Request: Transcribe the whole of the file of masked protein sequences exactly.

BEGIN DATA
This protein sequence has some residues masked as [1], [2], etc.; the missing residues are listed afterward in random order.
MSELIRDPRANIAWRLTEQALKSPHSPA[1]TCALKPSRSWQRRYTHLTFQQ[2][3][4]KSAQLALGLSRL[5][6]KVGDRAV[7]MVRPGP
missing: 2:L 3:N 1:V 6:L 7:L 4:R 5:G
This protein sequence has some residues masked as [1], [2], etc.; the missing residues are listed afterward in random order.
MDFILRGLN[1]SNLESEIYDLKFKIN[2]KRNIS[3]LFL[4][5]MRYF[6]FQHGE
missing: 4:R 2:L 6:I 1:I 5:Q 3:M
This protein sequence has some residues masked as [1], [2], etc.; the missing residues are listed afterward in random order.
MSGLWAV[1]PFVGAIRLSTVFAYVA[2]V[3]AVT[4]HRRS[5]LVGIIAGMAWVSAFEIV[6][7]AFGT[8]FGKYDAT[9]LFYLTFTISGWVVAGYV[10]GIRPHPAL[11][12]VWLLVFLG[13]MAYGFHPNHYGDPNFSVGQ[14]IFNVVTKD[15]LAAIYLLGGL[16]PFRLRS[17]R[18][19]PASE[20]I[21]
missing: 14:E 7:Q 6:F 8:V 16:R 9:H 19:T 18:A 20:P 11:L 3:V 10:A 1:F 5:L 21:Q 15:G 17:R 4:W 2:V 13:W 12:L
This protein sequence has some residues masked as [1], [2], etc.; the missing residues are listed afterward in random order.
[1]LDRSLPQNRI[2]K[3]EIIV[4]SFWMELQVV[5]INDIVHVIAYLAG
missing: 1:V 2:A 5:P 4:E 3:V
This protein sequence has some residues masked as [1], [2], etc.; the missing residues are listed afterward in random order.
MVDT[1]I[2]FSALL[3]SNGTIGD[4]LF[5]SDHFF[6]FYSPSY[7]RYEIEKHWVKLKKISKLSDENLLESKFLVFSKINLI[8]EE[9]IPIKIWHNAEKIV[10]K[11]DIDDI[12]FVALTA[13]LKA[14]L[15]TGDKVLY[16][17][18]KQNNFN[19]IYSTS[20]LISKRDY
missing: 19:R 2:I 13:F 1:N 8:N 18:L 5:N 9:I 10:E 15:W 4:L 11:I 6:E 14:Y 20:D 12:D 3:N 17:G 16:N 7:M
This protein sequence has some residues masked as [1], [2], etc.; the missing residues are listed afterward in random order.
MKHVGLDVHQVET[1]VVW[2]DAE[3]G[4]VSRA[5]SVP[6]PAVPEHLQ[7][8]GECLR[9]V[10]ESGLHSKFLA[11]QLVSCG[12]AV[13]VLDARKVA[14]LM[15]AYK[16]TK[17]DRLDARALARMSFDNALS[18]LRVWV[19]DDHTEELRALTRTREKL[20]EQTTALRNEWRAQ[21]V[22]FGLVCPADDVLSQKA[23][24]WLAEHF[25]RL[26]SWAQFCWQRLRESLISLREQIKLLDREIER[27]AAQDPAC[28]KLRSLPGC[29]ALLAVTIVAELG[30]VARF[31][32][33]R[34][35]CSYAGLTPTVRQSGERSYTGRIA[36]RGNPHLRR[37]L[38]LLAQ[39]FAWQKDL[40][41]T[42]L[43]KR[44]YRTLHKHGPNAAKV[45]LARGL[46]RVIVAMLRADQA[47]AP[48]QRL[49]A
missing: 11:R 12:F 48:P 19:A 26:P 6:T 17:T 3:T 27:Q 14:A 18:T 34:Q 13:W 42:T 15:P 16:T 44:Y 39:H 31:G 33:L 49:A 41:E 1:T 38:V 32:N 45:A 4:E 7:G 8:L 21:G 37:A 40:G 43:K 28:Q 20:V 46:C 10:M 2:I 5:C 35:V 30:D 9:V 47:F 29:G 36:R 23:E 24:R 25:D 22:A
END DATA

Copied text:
This protein sequence has some residues masked as [1], [2], etc.; the missing residues are listed afterward in random order.
MSELIRDPRANIAWRLTEQALKSPHSPA[1]TCALKPSRSWQRRYTHLTFQQ[2][3][4]KSAQLALGLSRL[5][6]KVGDRAV[7]MVRPGP
missing: 2:L 3:N 1:V 6:L 7:L 4:R 5:G
This protein sequence has some residues masked as [1], [2], etc.; the missing residues are listed afterward in random order.
MDFILRGLN[1]SNLESEIYDLKFKIN[2]KRNIS[3]LFL[4][5]MRYF[6]FQHGE
missing: 4:R 2:L 6:I 1:I 5:Q 3:M
This protein sequence has some residues masked as [1], [2], etc.; the missing residues are listed afterward in random order.
MSGLWAV[1]PFVGAIRLSTVFAYVA[2]V[3]AVT[4]HRRS[5]LVGIIAGMAWVSAFEIV[6][7]AFGT[8]FGKYDAT[9]LFYLTFTISGWVVAGYV[10]GIRPHPAL[11][12]VWLLVFLG[13]MAYGFHPNHYGDPNFSVGQ[14]IFNVVTKD[15]LAAIYLLGGL[16]PFRLRS[17]R[18][19]PASE[20]I[21]
missing: 14:E 7:Q 6:F 8:V 16:R 9:H 19:T 18:A 20:P 11:L 3:V 10:A 1:F 5:L 21:Q 15:G 17:R 4:W 2:V 13:W 12:L
This protein sequence has some residues masked as [1], [2], etc.; the missing residues are listed afterward in random order.
[1]LDRSLPQNRI[2]K[3]EIIV[4]SFWMELQVV[5]INDIVHVIAYLAG
missing: 1:V 2:A 5:P 4:E 3:V
This protein sequence has some residues masked as [1], [2], etc.; the missing residues are listed afterward in random order.
MVDT[1]I[2]FSALL[3]SNGTIGD[4]LF[5]SDHFF[6]FYSPSY[7]RYEIEKHWVKLKKISKLSDENLLESKFLVFSKINLI[8]EE[9]IPIKIWHNAEKIV[10]K[11]DIDDI[12]FVALTA[13]LKA[14]L[15]TGDKVLY[16][17][18]KQNNFN[19]IYSTS[20]LISKRDY
missing: 19:R 2:I 13:F 1:N 8:N 18:L 5:N 9:I 10:E 15:W 4:L 11:I 6:E 14:Y 20:D 12:D 3:N 17:G 16:N 7:M
This protein sequence has some residues masked as [1], [2], etc.; the missing residues are listed afterward in random order.
MKHVGLDVHQVET[1]VVW[2]DAE[3]G[4]VSRA[5]SVP[6]PAVPEHLQ[7][8]GECLR[9]V[10]ESGLHSKFLA[11]QLVSCG[12]AV[13]VLDARKVA[14]LM[15]AYK[16]TK[17]DRLDARALARMSFDNALS[18]LRVWV[19]DDHTEELRALTRTREKL[20]EQTTALRNEWRAQ[21]V[22]FGLVCPADDVLSQKA[23][24]WLAEHF[25]RL[26]SWAQFCWQRLRESLISLREQIKLLDREIER[27]AAQDPAC[28]KLRSLPGC[29]ALLAVTIVAELG[30]VARF[31][32][33]R[34][35]CSYAGLTPTVRQSGERSYTGRIA[36]RGNPHLRR[37]L[38]LLAQ[39]FAWQKDL[40][41]T[42]L[43]KR[44]YRTLHKHGPNAAKV[45]LARGL[46]RVIVAMLRADQA[47]AP[48]QRL[49]A
missing: 11:R 12:F 48:P 19:A 26:P 6:T 17:T 3:T 27:Q 14:A 18:T 34:Q 13:W 42:T 15:P 16:T 44:Y 39:H 31:G 33:L 49:A 41:E 1:T 38:V 32:N 45:A 4:E 7:G 8:L 21:G 37:A 40:G 43:K 28:Q 20:V 46:C 10:M 2:I 5:C 35:V 30:D 9:V 47:F 29:G 36:R 23:E 24:R 25:D 22:A